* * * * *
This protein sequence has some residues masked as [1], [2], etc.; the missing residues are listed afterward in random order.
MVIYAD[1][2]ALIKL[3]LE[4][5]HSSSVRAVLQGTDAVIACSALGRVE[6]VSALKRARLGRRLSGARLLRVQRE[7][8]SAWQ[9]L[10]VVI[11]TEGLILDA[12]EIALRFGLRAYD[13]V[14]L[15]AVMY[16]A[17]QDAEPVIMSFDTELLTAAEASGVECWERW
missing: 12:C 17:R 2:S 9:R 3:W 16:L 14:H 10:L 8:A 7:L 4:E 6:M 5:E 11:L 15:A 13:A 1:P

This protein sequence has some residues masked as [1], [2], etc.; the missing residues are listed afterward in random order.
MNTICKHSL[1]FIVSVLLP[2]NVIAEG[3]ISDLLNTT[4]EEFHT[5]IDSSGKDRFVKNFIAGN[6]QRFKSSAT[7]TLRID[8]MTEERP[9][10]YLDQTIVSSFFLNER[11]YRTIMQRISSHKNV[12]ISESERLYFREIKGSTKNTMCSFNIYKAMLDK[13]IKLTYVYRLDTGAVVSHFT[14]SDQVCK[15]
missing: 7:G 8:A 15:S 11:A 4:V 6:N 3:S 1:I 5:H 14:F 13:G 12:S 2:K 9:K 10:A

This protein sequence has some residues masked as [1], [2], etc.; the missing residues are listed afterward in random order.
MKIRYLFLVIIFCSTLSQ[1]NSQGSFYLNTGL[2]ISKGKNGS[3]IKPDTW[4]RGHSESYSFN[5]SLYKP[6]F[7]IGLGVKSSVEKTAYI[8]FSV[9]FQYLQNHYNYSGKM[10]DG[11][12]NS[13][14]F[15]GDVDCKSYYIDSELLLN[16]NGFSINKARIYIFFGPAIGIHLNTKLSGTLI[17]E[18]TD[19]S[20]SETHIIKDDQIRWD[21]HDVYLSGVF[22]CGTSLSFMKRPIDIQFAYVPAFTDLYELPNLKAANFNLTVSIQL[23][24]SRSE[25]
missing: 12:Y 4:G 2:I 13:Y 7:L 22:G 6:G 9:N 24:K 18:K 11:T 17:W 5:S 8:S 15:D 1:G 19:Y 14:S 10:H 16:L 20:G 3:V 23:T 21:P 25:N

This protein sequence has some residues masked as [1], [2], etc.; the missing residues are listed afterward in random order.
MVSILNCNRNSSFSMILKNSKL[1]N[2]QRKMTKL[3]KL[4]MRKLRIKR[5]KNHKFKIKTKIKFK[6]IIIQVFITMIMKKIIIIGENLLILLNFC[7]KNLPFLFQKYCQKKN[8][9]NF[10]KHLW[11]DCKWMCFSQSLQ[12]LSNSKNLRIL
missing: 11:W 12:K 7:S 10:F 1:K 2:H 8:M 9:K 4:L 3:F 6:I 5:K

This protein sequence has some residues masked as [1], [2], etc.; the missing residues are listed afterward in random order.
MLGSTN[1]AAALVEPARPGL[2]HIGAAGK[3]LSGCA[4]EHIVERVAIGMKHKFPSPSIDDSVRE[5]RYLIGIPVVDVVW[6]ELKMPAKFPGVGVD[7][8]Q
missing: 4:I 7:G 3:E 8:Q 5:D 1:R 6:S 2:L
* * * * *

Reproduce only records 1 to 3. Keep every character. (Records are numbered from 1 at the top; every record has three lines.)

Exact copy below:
This protein sequence has some residues masked as [1], [2], etc.; the missing residues are listed afterward in random order.
MVIYAD[1][2]ALIKL[3]LE[4][5]HSSSVRAVLQGTDAVIACSALGRVE[6]VSALKRARLGRRLSGARLLRVQRE[7][8]SAWQ[9]L[10]VVI[11]TEGLILDA[12]EIALRFGLRAYD[13]V[14]L[15]AVMY[16]A[17]QDAEPVIMSFDTELLTAAEASGVECWERW
missing: 12:C 17:R 2:S 9:R 3:W 16:L 14:H 10:L 8:A 7:L 4:E 6:M 5:E 11:L 15:A 13:A 1:P

This protein sequence has some residues masked as [1], [2], etc.; the missing residues are listed afterward in random order.
MNTICKHSL[1]FIVSVLLP[2]NVIAEG[3]ISDLLNTT[4]EEFHT[5]IDSSGKDRFVKNFIAGN[6]QRFKSSAT[7]TLRID[8]MTEERP[9][10]YLDQTIVSSFFLNER[11]YRTIMQRISSHKNV[12]ISESERLYFREIKGSTKNTMCSFNIYKAMLDK[13]IKLTYVYRLDTGAVVSHFT[14]SDQVCK[15]
missing: 7:G 8:A 15:S 11:A 4:V 6:N 3:S 1:I 5:H 14:F 13:G 12:S 2:K 9:K 10:A

This protein sequence has some residues masked as [1], [2], etc.; the missing residues are listed afterward in random order.
MKIRYLFLVIIFCSTLSQ[1]NSQGSFYLNTGL[2]ISKGKNGS[3]IKPDTW[4]RGHSESYSFN[5]SLYKP[6]F[7]IGLGVKSSVEKTAYI[8]FSV[9]FQYLQNHYNYSGKM[10]DG[11][12]NS[13][14]F[15]GDVDCKSYYIDSELLLN[16]NGFSINKARIYIFFGPAIGIHLNTKLSGTLI[17]E[18]TD[19]S[20]SETHIIKDDQIRWD[21]HDVYLSGVF[22]CGTSLSFMKRPIDIQFAYVPAFTDLYELPNLKAANFNLTVSIQL[23][24]SRSE[25]
missing: 12:Y 4:G 2:I 13:Y 7:L 22:G 6:G 9:N 24:K 18:K 11:T 17:W 5:S 8:S 15:D 1:G 19:Y 14:S 10:H 16:L 20:G 3:V 23:T 21:P 25:N